Christmas has come early for lovers of that real old school R&B music – and well – the sight and sounds of a sexy black man (in this case three of such). The gift is two interludes and 17 tracks making the album Three kings by R&B super group TGT (Tyrese, Ginuwine and Tank). Formed in 2007, this is one of the greatest R&B music groups, which never took off, till now. The trio’s show of audacity has been received with open arms and the album even topped Billboard R&B/Hip-Hop chart upon release (20th Aug 2013).
It’s already established that Tyrese, Ginuwine and Tank are top-notch vocalists and major influences of the baby-making music era; making their debut joint-album, an ode to lost R&B music and the now-defunct music groups of the 90s. Look out for the album’s must-listens like “Tearing it Down”; the very naughty “Hurry”; the Ginuwine stamped “Weekend Love” and the slow, good for bedroom love songs: “Lessons in Love” and “FYH (Fuck You Happy)”—this is Adult music.
TGT’s musical blend is like a perfectly mixed cocktail. Not too sweet or dry, but just enough. Loved the entire album from start to finish, didn’t even need a forward button. The merger of kings of R&B makes for a gymnasium of sorts; with each member stretching their vocal limits leaving behind a trail of replayable (Yeah – I just created that word) ad-libs over the trio’s impeccable harmonies and vocal arrangement and song writing. Most songs in Three Kings, just like the 90s R&B songs, are about making babies, relationships either gone sour or to flattering extremes. The album’s only collaborators are rappers, Black Ty and Problem in song no. 1 – “Take it Wrong” and song no. 2 – “No Fun”, respectively. Perfect entrées with perfect rap verses. Both encompass that feel-good R&B sound with a kick and bounce and lyrics to drive you straight to bed frolicking or simply swaying to the beat.
3. Sex Never Felt Better 04.10
It’s this legit baby-making jam that TGT released as the first single of the album. Singing about sex, while using the word ‘sex’ is a thing of the 90s, and when you can do it in this era and make it sound so good and for lack of a better description, sexy – then you know you still got it. Ladies, you could get pregnant just by the replay of this song! Be very wary.
4. I Need 04.30
Here’s the genius of storytelling in a song, and a dedication to all the ladies and gentlemen heartbroken, after failed relationships. This ballad is probably the essence of grown Tyrese, Ginuwine and Tank (representative of a grown mature man)- It takes time for a man to grow … I know it aint never worth your heart, tears and scars … The song is a man’s realization that he needs back the woman he lost. The lesson to learn here is that; if it hurts, leave; and if the ones who hurt us own up and change, let’s give them a second chance.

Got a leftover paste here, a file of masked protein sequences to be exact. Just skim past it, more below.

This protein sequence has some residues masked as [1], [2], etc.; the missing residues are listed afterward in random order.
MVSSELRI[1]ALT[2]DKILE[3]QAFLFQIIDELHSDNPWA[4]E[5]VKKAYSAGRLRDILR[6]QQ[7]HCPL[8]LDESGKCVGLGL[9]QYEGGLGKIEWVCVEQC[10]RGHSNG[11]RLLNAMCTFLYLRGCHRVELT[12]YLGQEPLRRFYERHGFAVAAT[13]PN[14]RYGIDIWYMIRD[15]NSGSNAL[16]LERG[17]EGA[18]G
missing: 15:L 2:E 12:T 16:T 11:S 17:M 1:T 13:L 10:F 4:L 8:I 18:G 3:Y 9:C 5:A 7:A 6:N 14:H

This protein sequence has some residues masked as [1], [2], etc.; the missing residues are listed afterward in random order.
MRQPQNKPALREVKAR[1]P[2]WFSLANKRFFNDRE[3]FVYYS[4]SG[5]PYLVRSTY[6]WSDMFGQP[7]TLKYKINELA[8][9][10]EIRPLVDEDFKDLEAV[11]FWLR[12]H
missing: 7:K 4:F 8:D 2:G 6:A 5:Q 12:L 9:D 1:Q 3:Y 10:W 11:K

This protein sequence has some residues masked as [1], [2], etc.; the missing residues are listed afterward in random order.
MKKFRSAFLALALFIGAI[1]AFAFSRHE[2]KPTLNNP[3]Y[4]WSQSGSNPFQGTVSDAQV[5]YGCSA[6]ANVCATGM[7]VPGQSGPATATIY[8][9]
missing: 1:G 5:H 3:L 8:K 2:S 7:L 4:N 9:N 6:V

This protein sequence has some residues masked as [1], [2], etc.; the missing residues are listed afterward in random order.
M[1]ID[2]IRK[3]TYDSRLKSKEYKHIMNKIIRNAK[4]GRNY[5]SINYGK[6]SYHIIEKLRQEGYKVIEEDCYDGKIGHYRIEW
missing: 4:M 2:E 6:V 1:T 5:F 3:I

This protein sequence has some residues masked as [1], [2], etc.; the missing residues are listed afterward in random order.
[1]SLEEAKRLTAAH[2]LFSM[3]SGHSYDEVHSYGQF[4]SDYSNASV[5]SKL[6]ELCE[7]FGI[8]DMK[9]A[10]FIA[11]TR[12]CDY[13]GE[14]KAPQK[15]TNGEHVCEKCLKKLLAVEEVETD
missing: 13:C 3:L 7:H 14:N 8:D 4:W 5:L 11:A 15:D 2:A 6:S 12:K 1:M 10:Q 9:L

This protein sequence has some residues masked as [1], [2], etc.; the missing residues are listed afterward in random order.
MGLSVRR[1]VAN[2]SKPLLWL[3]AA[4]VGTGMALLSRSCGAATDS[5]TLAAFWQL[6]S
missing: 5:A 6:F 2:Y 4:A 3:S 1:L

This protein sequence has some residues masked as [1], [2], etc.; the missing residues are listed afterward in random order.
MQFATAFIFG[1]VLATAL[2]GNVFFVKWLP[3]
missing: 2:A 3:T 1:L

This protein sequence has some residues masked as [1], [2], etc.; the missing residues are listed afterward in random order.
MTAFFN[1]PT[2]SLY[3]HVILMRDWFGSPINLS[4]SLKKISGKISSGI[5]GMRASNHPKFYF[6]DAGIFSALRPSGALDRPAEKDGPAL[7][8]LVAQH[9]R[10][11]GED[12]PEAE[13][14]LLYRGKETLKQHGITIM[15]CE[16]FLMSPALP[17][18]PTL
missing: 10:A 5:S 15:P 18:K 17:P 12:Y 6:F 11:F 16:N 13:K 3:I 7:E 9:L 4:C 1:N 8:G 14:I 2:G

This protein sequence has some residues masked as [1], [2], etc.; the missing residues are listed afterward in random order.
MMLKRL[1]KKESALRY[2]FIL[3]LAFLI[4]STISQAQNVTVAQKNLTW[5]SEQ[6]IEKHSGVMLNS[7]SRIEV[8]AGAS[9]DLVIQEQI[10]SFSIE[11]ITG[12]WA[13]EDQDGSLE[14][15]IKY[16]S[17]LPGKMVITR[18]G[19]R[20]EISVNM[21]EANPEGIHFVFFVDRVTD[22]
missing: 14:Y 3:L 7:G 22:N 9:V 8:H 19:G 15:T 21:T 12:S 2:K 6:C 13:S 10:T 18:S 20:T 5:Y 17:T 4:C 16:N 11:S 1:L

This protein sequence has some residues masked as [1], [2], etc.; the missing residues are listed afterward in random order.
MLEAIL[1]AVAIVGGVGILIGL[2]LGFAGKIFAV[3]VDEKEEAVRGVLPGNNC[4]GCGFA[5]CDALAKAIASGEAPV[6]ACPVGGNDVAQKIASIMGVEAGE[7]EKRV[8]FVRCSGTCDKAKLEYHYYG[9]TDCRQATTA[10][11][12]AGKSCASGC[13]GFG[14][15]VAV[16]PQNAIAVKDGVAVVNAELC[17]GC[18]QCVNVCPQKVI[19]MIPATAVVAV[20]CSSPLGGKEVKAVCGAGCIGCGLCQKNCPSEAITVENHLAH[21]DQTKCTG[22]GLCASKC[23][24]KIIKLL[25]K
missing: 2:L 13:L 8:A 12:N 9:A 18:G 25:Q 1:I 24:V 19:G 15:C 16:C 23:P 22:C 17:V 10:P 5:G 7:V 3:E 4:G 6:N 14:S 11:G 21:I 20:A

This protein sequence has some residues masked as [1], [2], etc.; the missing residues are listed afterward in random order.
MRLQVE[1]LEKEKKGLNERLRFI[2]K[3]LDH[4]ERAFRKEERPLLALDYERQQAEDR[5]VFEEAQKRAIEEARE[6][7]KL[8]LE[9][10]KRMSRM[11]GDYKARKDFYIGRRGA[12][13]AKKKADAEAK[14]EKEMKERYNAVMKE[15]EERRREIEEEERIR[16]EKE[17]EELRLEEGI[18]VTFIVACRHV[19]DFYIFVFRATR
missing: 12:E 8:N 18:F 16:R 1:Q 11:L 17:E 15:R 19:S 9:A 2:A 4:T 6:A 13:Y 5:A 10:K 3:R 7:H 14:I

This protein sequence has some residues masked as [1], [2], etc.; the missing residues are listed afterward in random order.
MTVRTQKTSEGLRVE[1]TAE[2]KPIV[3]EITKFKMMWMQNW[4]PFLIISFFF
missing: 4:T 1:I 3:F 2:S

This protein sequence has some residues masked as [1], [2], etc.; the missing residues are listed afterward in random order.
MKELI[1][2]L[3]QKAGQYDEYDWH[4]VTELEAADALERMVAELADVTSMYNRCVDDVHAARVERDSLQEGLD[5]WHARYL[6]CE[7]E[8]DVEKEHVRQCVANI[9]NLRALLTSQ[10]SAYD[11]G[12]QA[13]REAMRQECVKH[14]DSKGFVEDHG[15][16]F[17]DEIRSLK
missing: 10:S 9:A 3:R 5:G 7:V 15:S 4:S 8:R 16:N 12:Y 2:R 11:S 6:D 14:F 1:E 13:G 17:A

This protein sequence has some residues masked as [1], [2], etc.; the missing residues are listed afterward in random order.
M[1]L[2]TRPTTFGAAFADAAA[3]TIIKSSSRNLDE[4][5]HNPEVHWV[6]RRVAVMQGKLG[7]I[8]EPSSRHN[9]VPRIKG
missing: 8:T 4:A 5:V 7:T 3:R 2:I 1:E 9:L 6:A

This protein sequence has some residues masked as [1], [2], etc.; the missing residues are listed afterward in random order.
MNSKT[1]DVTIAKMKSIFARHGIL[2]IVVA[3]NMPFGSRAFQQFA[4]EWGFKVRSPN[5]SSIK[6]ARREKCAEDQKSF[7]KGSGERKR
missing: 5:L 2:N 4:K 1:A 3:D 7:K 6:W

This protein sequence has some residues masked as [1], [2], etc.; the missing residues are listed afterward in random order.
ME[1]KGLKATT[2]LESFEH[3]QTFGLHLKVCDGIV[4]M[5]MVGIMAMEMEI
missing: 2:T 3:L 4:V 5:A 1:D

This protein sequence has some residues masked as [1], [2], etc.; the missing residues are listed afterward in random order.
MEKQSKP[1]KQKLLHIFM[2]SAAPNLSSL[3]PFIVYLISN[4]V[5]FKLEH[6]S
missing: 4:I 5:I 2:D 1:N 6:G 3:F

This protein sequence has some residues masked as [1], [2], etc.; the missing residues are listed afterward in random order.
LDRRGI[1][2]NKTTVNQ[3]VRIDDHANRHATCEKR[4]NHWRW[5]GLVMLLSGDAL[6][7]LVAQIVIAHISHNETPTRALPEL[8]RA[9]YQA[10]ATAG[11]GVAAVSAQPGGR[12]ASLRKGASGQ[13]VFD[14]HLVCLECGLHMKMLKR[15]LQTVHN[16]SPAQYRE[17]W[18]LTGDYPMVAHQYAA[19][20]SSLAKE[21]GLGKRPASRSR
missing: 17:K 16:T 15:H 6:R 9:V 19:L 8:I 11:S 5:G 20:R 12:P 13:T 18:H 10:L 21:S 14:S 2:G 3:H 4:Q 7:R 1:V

5. Next Time Around 03.48
– Tell me how the hell I hurt this woman again? I will just give her time, so she may reconsider – Ginuwine sets the pace in a song with the album’s most enticing hook. A man is at the verge of losing his woman. Because there seems to be nothing that can be done, he promises to be ready next time around, and prepares to buy her a ring and a house. But it’s Tank’s verse that is a killer – a real man admits when he’s wrong, admits when he loves, picks up the phone and says, ‘please come back home’– If God still manufactures these kind of men, send them over. Thank you.
11. Explode 03.51
After “No Fun”, this is my favourite off Three Kings. What a great production with a beat similar to Usher’s “Climax”. Yet another perfectly crafted sex song with lyrics and falsettos to make you want to hit replay – Look at us about to kaboom in this room like it’s Independence Day – goes Tyrese. Tank is killing it in the song’s hook. If this song was released together with “Climax”, I guarantee you; Usher would be having a hard time keeping on top of the charts.
15. Burn Out 03.40
– Who turned on the lights? You- shining through, even through this dark room – Ginuwine kicks off the temperature of the song, a serenade to a missus. Ladies, even when times seem so rough or dark, you should know that your light can never burn out. The bridge goes – what I see is brighter than a flame; no star could shine quite the same – power to the men who appreciate their women.
Coming to think about it, this is greatest R&B album I’ve heard, yet. Mainly because, back in the day, never got a chance to sample most albums because, you didn’t really have to; as nearly all songs in those albums were playing on radio. And to be this good and soulful and good-spirited at an era of rationed R&B, how couldn’t it be the best, so far? The production is beyond mind-blowing. Most of the other songs like for instance “Our House” would use a rap at the bridge, from a new school kid like Kendrick but nope – TGT was probably making a point, using pure R&B music to remind us of the days of producing soothing music loyal to exalting women; music that made it okay for men to have feelings. There was a time when we sang to this. Huge thumbs up to the reigning three kings of R&B. This one is for listening to anytime, anywhere.